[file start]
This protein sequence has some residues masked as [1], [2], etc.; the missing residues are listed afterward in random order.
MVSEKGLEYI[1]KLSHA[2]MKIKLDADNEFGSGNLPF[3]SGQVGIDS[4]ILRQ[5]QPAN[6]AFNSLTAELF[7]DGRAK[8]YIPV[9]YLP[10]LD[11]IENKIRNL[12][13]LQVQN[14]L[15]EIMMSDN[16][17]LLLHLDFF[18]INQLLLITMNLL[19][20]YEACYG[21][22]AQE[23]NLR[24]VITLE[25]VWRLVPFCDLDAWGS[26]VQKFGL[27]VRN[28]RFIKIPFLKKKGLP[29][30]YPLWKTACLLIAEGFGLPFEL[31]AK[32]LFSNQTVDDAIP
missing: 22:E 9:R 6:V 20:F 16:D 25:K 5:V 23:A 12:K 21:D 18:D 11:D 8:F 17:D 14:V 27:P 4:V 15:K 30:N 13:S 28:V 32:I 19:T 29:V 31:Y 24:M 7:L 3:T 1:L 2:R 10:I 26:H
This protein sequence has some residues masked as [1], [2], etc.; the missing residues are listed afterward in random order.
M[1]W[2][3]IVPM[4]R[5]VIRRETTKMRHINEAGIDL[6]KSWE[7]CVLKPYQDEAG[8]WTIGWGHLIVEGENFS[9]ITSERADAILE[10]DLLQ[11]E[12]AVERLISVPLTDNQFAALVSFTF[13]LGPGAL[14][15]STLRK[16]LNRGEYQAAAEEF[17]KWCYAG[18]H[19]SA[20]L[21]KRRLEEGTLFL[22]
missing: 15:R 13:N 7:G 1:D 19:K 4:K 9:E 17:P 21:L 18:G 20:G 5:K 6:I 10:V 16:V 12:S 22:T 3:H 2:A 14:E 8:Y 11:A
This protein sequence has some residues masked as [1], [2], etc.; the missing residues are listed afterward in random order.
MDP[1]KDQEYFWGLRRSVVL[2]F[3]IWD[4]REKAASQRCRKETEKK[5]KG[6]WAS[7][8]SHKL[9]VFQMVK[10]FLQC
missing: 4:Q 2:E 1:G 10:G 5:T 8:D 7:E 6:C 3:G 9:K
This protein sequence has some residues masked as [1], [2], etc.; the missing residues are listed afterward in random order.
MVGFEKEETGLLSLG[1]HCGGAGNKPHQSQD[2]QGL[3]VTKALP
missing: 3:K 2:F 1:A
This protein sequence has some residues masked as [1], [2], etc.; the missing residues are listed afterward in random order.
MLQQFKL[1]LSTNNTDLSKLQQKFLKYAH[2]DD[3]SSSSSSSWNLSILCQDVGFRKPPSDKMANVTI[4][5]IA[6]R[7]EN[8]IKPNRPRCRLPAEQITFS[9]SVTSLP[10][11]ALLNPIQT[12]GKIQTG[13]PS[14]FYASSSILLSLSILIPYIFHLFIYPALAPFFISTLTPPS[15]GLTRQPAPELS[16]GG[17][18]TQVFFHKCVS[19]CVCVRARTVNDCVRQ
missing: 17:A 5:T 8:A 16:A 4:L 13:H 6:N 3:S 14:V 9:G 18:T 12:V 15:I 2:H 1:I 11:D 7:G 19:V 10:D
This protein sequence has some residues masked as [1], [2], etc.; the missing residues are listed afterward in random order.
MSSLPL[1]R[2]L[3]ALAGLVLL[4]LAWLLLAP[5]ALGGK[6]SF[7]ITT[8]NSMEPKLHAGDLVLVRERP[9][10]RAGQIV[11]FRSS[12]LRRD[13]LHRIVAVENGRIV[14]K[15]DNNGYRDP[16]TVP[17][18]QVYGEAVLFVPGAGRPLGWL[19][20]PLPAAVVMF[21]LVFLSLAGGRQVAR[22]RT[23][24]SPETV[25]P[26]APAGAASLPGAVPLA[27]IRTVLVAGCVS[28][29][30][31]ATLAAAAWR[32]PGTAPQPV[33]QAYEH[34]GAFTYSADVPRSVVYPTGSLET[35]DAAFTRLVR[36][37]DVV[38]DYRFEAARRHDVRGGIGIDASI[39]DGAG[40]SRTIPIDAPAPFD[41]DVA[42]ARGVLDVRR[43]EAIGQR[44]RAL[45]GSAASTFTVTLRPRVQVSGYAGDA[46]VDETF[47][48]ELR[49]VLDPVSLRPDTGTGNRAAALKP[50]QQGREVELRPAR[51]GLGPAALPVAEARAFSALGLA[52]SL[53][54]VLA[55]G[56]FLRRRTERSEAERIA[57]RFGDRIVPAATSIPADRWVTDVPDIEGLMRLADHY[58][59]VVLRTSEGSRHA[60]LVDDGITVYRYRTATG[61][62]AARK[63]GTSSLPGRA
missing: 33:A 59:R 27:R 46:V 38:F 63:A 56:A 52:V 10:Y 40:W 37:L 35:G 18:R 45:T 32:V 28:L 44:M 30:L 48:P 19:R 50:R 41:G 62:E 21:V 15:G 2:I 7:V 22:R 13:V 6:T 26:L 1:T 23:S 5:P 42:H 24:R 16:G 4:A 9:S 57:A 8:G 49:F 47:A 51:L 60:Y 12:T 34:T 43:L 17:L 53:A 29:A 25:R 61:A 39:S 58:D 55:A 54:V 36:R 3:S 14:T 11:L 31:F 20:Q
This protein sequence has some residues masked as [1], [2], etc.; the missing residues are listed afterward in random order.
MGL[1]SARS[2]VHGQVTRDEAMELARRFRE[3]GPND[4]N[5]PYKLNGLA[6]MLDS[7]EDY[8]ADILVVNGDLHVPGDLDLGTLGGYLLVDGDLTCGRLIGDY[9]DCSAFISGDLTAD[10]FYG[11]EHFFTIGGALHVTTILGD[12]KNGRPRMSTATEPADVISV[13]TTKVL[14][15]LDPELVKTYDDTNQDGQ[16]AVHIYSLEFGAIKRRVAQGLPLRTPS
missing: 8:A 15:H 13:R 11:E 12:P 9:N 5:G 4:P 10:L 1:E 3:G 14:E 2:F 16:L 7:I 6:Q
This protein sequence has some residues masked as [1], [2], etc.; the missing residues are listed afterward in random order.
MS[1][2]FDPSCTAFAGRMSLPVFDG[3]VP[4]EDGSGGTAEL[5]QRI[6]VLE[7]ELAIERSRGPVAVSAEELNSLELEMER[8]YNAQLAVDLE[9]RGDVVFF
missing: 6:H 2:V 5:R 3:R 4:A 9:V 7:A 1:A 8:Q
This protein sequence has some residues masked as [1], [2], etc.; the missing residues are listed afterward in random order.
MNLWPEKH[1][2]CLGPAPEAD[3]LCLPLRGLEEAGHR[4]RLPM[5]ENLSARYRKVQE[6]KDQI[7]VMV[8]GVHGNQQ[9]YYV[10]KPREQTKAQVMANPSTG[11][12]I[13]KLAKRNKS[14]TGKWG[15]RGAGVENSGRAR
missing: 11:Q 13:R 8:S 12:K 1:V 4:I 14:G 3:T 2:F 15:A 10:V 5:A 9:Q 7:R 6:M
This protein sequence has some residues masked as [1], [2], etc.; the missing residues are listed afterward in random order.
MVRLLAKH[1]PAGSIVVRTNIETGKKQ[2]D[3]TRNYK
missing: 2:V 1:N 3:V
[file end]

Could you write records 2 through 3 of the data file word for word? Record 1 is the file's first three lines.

This protein sequence has some residues masked as [1], [2], etc.; the missing residues are listed afterward in random order.
M[1]W[2][3]IVPM[4]R[5]VIRRETTKMRHINEAGIDL[6]KSWE[7]CVLKPYQDEAG[8]WTIGWGHLIVEGENFS[9]ITSERADAILE[10]DLLQ[11]E[12]AVERLISVPLTDNQFAALVSFTF[13]LGPGAL[14][15]STLRK[16]LNRGEYQAAAEEF[17]KWCYAG[18]H[19]SA[20]L[21]KRRLEEGTLFL[22]
missing: 15:R 13:N 7:G 1:D 19:K 4:K 9:E 17:P 21:L 18:G 20:G 5:K 6:I 10:V 16:V 12:S 22:T 3:H 2:A 14:E 8:Y 11:A
This protein sequence has some residues masked as [1], [2], etc.; the missing residues are listed afterward in random order.
MDP[1]KDQEYFWGLRRSVVL[2]F[3]IWD[4]REKAASQRCRKETEKK[5]KG[6]WAS[7][8]SHKL[9]VFQMVK[10]FLQC
missing: 4:Q 2:E 1:G 10:G 5:T 8:D 7:E 6:C 3:G 9:K